Test medicine on animals, not people

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Test medicine on animals, not people

Stephanie Wallace, Feature Editor

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In the debate against animal testing, it has come down to two sides: either the person likes animals, or they don’t. There seems to be zero middle ground and absolutely no compromising. But undoubtedly, without animal testing, there would not be nearly as many medical advances as there are now. Ian Murnaghan, renowned environmental health and safety specialist, published a timeline on animal testing starting all the way back in the 1850s, when Charles Darwin’s evolutionary theory suggested that “animals could serve as effective models to facilitate biological understanding in humans.” Before insulin was isolated from dogs in 1922, individuals with diabetes would waste away from the “metabolic effects of uncontrolled high blood sugar.” Soon after, anesthetics and kidney dialysis were created because scientists used animals. These medical advancements may not seem important, but when someone’s wisdom teeth are being removed, anesthetics are going to be appreciated. Basic medication like pain meds would be nowhere near where they are today if we did not have the help of animal testing.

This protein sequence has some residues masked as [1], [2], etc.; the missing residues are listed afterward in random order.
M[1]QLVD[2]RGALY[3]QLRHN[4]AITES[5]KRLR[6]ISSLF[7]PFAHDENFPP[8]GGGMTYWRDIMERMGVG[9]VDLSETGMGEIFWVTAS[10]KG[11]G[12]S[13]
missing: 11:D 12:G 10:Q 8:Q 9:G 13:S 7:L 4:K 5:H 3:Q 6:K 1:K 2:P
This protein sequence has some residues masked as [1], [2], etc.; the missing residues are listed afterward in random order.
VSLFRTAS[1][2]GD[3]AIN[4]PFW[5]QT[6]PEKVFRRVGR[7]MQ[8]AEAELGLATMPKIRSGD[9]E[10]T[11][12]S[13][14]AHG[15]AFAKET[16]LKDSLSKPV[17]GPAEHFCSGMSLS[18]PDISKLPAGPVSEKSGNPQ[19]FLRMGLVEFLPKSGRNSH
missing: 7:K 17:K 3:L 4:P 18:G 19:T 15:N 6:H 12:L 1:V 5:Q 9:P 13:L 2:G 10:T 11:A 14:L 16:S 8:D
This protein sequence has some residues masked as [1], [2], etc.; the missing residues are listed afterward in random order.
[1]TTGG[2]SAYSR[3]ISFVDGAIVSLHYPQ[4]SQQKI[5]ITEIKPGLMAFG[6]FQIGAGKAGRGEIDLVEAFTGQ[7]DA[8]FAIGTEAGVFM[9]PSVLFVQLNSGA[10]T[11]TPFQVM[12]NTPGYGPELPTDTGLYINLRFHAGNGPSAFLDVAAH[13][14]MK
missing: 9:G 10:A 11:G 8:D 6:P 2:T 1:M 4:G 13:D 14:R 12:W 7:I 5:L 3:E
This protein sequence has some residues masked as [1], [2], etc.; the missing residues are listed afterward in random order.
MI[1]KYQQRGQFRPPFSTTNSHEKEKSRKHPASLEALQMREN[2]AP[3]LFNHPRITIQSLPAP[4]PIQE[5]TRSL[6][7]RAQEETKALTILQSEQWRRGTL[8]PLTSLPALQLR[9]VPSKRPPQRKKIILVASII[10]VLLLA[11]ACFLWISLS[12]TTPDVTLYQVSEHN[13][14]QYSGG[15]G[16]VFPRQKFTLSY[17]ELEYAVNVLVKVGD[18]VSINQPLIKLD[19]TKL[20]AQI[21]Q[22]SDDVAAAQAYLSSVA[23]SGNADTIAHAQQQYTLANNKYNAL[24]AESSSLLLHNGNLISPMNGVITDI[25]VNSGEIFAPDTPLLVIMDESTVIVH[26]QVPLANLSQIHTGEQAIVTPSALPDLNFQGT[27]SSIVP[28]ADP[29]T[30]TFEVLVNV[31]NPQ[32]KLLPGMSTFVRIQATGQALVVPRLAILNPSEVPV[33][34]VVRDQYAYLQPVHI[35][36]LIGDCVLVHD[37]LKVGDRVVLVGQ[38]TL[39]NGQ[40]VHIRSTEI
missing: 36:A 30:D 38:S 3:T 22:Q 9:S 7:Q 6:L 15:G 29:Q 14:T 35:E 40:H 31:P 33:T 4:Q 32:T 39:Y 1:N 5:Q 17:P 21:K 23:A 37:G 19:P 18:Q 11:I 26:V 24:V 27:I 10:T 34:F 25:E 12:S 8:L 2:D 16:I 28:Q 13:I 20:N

History has also shown that without testing, many people can be injured or killed. Thalidomide was a drug in the early 1960s which was hailed to be able to cure everything from colds, headaches, and morning sickness. Thousands of pregnant women took it and as a consequence 10,000 children in 46 countries were born with missing limbs and malformations. This drug had not been tested prior on animals, and as result, thousands of children were harmed, according to the National Center for Biotechnology Information. In 1937, more than a hundred people were poisoned by placing diethylene glycol, unaware of its poisonous effects, in a drug and distributing it to the public. This chemical was also not tested on animals prior to it hitting the market.
Obviously, if there are alternative ways to test different medicines that do not endanger animals, those should be the go-to; however, human life should be valued and taken into consideration when it comes to testing unknown medications. When pain medicine was being prescribed, the addictive effects were not fully tested and soon began the opioid epidemic that America is still battling today.
Different acts such as the Cruel Treatment of Cattle Act of 1822, the Cruelty to Animals Act of 1876, the Federal Food, Drug and Cosmetic Act in 1938, and the Animals Scientific Procedures Act in 1986 have helped to protect animals from any extremely cruel treatment.
Until there is a way to test every drug to make sure that thousands of humans do not die, animal testing, if done humanely, is necessary for the survival of humans. No one wants to bring harm on dogs, cats, mice, rabbits, or even frogs. But, unfortunately, to keep humans as healthy as possible, animal testing is crucial.